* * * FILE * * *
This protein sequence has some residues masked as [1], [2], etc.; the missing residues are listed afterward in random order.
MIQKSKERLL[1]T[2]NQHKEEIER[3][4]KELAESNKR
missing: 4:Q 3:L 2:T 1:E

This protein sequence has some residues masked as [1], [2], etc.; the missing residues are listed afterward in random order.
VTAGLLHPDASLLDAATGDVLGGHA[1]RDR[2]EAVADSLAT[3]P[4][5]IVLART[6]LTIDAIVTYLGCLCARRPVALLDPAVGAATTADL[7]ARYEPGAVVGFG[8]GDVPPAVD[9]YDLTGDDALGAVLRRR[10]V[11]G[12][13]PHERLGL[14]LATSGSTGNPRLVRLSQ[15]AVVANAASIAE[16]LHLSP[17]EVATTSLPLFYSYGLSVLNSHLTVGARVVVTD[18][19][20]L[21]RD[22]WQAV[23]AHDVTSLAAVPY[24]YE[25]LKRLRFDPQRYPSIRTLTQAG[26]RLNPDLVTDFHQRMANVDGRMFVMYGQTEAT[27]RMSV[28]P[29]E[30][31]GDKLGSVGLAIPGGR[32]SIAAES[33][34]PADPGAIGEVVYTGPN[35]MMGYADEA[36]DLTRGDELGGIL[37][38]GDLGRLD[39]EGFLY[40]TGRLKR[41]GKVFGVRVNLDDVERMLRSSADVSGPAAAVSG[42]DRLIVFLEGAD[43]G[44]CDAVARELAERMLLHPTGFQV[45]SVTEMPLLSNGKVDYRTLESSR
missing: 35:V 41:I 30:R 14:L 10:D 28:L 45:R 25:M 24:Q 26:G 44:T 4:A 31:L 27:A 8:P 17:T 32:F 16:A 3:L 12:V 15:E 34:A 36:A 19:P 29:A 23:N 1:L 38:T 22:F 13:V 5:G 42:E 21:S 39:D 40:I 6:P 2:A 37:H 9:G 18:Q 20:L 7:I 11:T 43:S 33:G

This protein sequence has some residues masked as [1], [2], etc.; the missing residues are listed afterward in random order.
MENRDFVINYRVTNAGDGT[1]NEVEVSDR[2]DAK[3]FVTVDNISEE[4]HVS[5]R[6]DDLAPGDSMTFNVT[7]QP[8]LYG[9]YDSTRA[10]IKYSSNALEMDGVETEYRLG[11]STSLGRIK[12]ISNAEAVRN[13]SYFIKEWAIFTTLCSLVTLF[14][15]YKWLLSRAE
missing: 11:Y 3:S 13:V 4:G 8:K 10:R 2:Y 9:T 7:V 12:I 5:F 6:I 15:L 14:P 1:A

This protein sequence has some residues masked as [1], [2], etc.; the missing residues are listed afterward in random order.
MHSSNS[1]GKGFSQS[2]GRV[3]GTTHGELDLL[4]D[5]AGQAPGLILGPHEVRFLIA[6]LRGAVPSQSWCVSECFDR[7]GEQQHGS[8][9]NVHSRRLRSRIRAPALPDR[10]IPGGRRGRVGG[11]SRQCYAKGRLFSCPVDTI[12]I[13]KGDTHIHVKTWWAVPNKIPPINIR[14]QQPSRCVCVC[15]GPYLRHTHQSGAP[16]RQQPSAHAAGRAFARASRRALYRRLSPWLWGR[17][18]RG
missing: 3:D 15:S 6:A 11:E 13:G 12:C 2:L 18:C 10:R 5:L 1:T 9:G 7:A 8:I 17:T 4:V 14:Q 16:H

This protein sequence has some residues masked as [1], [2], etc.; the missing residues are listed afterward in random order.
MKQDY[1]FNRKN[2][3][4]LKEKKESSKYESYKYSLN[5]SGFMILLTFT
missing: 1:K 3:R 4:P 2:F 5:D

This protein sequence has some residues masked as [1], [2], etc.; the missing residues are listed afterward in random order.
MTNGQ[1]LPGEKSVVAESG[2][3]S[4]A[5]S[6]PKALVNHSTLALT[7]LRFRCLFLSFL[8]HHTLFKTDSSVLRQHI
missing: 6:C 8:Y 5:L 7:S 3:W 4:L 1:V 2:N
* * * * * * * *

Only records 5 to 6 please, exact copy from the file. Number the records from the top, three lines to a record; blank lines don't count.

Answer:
This protein sequence has some residues masked as [1], [2], etc.; the missing residues are listed afterward in random order.
MKQDY[1]FNRKN[2][3][4]LKEKKESSKYESYKYSLN[5]SGFMILLTFT
missing: 1:K 3:R 4:P 2:F 5:D

This protein sequence has some residues masked as [1], [2], etc.; the missing residues are listed afterward in random order.
MTNGQ[1]LPGEKSVVAESG[2][3]S[4]A[5]S[6]PKALVNHSTLALT[7]LRFRCLFLSFL[8]HHTLFKTDSSVLRQHI
missing: 6:C 8:Y 5:L 7:S 3:W 4:L 1:V 2:N